In the 21st century, women have still not achieved equitable status in church and society, with the poorest and most marginalized women experiencing the greatest inequality. Efforts toward women’s equality must specifically address these different realities. “The Status of Women” calls on the church to address rights of women and work toward women’s equity globally in areas such as education, health, violence against women, migration, climate justice, and media—work that moves us all toward Beloved Community. 

Work still to be done

The resolutions we hope to renew call on the church to continue to address climate change, racial injustice, and gender inequity in various forms, faith work that remains crucial to fulfilling Christ’s instruction to love our neighbors. 

One of the resolutions needing to be renewed is the centerpiece of our racial justice work: The Charter for Racial Justice. The first Charter for Racial Policies was adopted by the Woman’s Division of Christian Service of the Methodist Church in 1952, and it was adopted by the Methodist Church in 1980. Learn more about our historical and ongoing work at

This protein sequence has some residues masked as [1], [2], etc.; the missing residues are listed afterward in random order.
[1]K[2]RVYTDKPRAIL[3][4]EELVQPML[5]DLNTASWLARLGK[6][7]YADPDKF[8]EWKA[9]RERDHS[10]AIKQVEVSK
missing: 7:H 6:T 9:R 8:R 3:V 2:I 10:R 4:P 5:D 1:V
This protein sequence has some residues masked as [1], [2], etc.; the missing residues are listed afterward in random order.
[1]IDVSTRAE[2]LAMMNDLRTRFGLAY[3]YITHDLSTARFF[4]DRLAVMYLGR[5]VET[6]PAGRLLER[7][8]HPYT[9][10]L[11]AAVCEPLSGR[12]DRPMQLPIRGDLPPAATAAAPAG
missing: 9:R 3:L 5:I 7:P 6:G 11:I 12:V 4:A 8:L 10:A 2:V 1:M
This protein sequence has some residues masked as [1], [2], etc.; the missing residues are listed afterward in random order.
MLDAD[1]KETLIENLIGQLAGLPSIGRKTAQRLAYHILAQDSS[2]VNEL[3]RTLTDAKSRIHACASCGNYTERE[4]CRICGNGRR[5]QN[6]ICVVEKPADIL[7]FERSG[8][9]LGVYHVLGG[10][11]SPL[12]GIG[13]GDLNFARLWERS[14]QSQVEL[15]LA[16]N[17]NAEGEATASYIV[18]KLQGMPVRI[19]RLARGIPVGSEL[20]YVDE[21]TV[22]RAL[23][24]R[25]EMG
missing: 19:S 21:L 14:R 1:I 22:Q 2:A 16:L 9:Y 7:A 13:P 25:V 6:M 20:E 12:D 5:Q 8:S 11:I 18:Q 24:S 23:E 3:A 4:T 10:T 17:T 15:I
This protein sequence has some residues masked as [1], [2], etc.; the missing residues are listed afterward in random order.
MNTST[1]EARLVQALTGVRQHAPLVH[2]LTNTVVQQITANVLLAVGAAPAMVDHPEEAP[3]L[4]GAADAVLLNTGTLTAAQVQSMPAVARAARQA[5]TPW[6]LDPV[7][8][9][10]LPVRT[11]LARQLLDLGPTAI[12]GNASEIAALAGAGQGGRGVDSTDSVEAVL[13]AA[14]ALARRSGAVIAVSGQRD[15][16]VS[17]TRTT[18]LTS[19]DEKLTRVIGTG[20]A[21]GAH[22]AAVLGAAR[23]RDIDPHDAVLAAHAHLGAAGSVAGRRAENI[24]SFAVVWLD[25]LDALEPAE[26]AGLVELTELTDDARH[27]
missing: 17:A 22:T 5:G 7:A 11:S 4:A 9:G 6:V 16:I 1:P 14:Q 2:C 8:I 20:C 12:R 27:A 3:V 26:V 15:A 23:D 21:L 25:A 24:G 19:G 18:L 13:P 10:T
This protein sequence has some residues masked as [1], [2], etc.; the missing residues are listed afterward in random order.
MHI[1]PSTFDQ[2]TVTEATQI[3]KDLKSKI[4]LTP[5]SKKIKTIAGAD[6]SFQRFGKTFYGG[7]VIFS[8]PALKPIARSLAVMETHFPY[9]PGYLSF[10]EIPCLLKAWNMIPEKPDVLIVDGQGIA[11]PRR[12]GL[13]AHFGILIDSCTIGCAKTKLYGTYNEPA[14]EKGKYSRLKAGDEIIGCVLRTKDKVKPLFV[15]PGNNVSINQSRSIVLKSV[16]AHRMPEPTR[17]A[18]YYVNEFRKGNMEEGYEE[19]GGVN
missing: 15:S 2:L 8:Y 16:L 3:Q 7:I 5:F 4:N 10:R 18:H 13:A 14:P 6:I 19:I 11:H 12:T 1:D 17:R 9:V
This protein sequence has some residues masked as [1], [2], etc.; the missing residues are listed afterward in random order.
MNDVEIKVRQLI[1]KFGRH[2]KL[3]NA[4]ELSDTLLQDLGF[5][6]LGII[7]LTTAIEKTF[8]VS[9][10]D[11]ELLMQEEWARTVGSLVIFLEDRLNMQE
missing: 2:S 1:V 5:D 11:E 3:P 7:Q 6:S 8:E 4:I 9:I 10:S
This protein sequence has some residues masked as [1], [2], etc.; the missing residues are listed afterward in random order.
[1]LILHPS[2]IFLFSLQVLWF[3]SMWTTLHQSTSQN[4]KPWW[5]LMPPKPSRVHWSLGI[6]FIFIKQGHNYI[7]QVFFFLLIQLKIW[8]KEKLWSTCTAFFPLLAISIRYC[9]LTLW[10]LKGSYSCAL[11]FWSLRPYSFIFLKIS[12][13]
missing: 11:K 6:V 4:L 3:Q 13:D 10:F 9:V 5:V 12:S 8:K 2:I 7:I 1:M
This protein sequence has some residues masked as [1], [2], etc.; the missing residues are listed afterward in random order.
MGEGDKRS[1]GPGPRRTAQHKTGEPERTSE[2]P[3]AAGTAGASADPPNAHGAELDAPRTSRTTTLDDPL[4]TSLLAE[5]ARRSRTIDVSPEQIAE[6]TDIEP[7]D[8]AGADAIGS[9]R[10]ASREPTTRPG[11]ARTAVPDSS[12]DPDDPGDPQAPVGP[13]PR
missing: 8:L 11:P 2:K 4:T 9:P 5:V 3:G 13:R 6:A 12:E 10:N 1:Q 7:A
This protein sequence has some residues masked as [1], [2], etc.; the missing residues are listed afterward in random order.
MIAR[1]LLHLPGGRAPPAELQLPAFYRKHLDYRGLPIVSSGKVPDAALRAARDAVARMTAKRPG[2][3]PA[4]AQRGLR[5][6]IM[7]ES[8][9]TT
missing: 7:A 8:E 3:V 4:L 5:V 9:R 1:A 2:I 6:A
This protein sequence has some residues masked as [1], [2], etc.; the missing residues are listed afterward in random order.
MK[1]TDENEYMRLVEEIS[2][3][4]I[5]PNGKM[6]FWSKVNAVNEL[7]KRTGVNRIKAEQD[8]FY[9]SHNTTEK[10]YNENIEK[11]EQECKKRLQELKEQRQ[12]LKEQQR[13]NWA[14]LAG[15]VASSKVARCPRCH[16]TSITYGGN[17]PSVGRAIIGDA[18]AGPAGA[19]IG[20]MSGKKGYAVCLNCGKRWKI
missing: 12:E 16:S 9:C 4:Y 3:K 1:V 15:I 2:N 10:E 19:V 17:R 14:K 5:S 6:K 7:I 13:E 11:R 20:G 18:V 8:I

What can you do?

Tell your story: Why are you a member of United Women in Faith? How does God call you to put love into action? How have you been nurtured and uplifted by being part of our sisterhood? What does being United Methodist mean to you? 

Pray: Pray for the denomination and General Conference organizers and delegates. Pray especially for women delegates and fellow United Women in Faith members serving as delegates as they work to make sure the church prioritizes women, children, and youth. 

Celebrate: Be sure to celebrate and support United Women in Faith members who have stepped up to leadership in the church.